"We get calls all the time from people who don’t want their animals or can’t afford them. We get emails about roosters found in the city or goats being neglected or pigs that are going to be killed if we don’t take them," says Elana Kirshenbaum, programs coordinator at Woodstock.
As the local food movement takes hold and urban homesteading gains popularity, more people are giving backyard farming a try. The prospect of fresh eggs and milk inspires them to bring home adorable chicks and goats — but when chicks grow into roosters or goats begin eating the landscaping, these animals are often given to animal sanctuaries or simply abandoned.
"People have a romantic view of farming, but it takes a lot of time, energy and money to care for animals. Here, we take our chickens to the vet, and when they’re sick, we give them antibiotics. People need to ask themselves if they’re ready to take on that kind of responsibility for the life of the animal," says Kirshenbaum.
Arugula is one thing, livestock is another! Want a hobby? I hear knitting is popular! Baking too! Card games, Mad Men marathons…
Easy activism: Go shopping to help the thousands of chickens rescued from Cali egg farm! »
Here’s a simply amazing video documenting the rescue. Incredible. Watch it and then I defy you not to donate. The song is perfect too. Excellent work! PS: Can’t see the video? Watch it on Vegansaurus.com
The 4,460 hens rescued from the 50,000 hens left to starve in Stanislaus County—the Turlock Hen Rescue—still need our help. What can you do? Go shopping! Food Fight Grocery and some other fine retailers are going to be donating a portion of their sales on these specific days:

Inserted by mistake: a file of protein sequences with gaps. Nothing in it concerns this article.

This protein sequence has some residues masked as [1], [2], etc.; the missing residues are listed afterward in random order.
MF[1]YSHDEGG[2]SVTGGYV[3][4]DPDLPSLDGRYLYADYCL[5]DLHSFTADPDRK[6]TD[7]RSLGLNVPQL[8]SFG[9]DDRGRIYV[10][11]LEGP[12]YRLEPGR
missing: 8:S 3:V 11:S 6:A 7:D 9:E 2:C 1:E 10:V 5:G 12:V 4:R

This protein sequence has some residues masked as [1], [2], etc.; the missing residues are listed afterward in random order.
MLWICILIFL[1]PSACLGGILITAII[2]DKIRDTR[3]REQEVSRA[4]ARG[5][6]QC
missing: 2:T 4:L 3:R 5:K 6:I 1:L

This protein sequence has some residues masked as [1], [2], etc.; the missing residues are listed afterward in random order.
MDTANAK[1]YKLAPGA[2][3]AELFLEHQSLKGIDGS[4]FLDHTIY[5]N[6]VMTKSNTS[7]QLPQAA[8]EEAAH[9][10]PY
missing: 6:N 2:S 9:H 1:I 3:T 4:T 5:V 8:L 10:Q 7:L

- Food Fight will be donating 10% of all online sales (and in-store for those in Portland) on Saturday, March 3.
- Herbivore Clothing will be donating 10% of all their online sales (and in-store) March 3rd and 4th (someone said they’d be donating sales now as well but I can’t confirm)
- Purrfect Pinapples will be donating 20% of this weekend’s sales too. Cruelty-free lingerie! Handmade! Wow!
- Blue Strawberry Scents will donate 10% of their sales for the next week. Buy you some cool soap!
- And I just saw on the event page that for the next month (to March 24th) Veganville on Etsy will donate 15% of all online sales to Animal Place.
Check out the event page for more info and updates. Food Fight adds this note:
If you were planning to place an order, please do it on Saturday, and if you don’t need anything, maybe go here and donate directly.
If you can’t spend any money right now, then please spread the word about these fundraisers and about the rescue.
And don’t forget to sign the petition started by Harvest Home to bring the man responsible for this catastrophe to justice.